The Contemporary Priestess: About the Ministries


The Contemporary Priestess is a ministries-related servicemark used by Willow, who is a licensed priestess in affiliation with Belladonna Sanctuary, an ecofeminist pagan religious organization that was founded in Berkeley, California (and now is based in North Portland, Oregon).

However, my vocation and approach to priestesshood differ from the paths of most neo-pagan and Wiccan priestesses. For one thing, my ministries are largely educational in nature and are less focused on rituals or emotionally-driven spiritual experiences. I value sound scholarship as someone who is trained in theology, and my vision is to be the “Jesuit” of the Goddess religion (for the lack of any better analogy!). Like Jesuits, I am focused on scholarship, education, social justice, cross-cultural studies, and spiritual directions — but no so much on pietism, esoteric experiences, or ritual observances.

Another unique feature of this blog is my New Thought influenced take on Goddess spirituality (and conversely, a religious feminist take on New Thought teachings). While the New Thought movement teaches that it honors all paths to the Divine, because of its cultural and historical background, most New Thought teachings heavily rely on the language and cultural trapping of Christianity. But we also know that other forms of adaptations are possible: for example, Seicho-no-ie is a Japanese New Thought organization with a large membership, that successfully contextualized New Thought teachings into the language and observances of Shinto and Buddhism.

It is also worth noting that New Thought churches were largely founded under female leadership and were among the first to ordain women at all levels of ecclesiastical leadership. Many early New Thought leaders also participated in the Women’s Suffrage movement and other feminist causes.

To this end, I draw also from The Clear Recital, a collection of sacred texts that originated in the 1970s England and was originally circulated by a lesbian separatist commune. While this book has been used by a number of sects over time with varied interpretations, I have come to believe that a careful reading of these scriptures point to fundamental teachings that share common roots with New Thought churches.

This is not to say I endorse, or am affiliated with, any other religious sects or intentional communities that profess to follow the teachings of The Clear Recital. Many of these organizations and people espouse a highly misogynist view of womanhood (which they falsely call “feminine essentialism”) and heteronormative and stereotypical idea of “femininity.” I do not advocate for their erroneous teachings and observances.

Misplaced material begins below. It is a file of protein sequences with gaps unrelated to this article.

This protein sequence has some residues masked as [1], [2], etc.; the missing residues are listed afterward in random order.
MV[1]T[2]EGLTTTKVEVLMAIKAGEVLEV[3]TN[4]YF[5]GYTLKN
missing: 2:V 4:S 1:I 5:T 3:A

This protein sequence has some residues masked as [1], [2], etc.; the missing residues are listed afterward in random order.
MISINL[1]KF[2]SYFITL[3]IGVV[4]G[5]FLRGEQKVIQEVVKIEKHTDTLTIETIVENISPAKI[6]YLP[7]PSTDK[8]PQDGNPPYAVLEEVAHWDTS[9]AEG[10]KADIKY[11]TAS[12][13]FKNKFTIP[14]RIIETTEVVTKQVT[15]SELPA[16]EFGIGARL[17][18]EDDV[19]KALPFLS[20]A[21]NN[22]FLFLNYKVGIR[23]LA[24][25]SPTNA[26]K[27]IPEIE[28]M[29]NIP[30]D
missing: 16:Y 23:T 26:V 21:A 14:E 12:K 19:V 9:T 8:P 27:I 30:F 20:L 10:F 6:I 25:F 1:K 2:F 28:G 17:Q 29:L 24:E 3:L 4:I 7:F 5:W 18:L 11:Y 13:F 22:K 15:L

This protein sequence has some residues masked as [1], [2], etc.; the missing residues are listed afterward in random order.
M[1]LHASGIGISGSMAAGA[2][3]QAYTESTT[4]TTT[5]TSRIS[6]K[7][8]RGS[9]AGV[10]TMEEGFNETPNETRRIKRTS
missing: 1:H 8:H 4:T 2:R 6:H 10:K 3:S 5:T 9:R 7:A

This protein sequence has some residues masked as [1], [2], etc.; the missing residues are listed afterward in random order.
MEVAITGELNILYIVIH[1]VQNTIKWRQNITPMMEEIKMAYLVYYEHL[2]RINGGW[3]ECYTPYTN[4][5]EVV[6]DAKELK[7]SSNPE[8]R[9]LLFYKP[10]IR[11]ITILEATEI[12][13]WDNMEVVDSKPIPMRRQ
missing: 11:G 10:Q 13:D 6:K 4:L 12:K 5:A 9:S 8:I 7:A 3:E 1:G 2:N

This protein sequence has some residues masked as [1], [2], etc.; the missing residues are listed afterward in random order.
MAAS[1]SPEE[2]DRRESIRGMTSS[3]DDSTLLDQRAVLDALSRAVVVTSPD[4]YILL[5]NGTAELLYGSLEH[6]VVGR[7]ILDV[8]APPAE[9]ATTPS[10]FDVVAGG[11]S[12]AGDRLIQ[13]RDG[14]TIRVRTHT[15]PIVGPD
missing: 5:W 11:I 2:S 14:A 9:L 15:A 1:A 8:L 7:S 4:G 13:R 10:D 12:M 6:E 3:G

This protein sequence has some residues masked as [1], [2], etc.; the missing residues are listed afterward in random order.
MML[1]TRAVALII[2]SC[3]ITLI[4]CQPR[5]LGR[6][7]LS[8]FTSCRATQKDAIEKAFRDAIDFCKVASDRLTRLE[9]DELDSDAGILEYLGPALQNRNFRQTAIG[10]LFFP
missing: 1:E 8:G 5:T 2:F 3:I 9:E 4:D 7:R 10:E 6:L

One more thing: You will see from time to time references to Artemis. This is not because I espouse polytheism or an imagined “reconstruction” of ancient Greek religion, but it is because the symbolism of Artemis captures a kind of Goddess imagery that I can relate to the most. I reject the sexist, ageist, and heteronormative idea of triple Goddess (“Maiden, Mother, and Crone”) that was invented by a man named Robert Graves in 1948. Rather, like Lasara Firefox Allen, I favor a model that does not reduce females to mere reproductive functions. I also find that the imagery of Artemis, being free of patriarchal gender norms, is an apt “eternal maiden” Goddess metaphor for queer femmes and nonbinary folks. Beyond that, I believe that there is only one power and presence in this universe, which may be called Goddess, God, Divine Presence, or whatever depending on one’s culture and language.

If you would like to contact me for prayer, spiritual direction, or anything else, feel free to keep in touch on Telegram (salixlucida) or on XMPP (


The Contemporary Priestess is not a church or a religious organization. Rather, I am just an independent minister who is offering an outreach/parachurch-like service to the community and individuals at large.

I approach my ministries from a feminist perspective, and in particular, I have a heart for those who occupy the margins of society for social, economic, or political reasons.

I try to keep my work on the practical side of things, rather than touchy-feely and emotionalistic kind of spirituality that seems to appeal more to those with white and middle-class privileges. Also, while I appreciate and value the power of well-designed rituals and symbolism, I am not into empty observances as feel-good activities.

At the same time, however, I believe in a holistic and integrated view of spiritual life that encompasses work, intellectual discourse, sound academics, social actions, life ethics, communion with nature, and physical activities. As an androgynous/femme, solo-poly queer POC who is also neurodiverse, I understand a wide variety of challenges that people on the margin experience around self-image, personal narratives, identity, sexuality, and "fitting in" in the context of a larger society.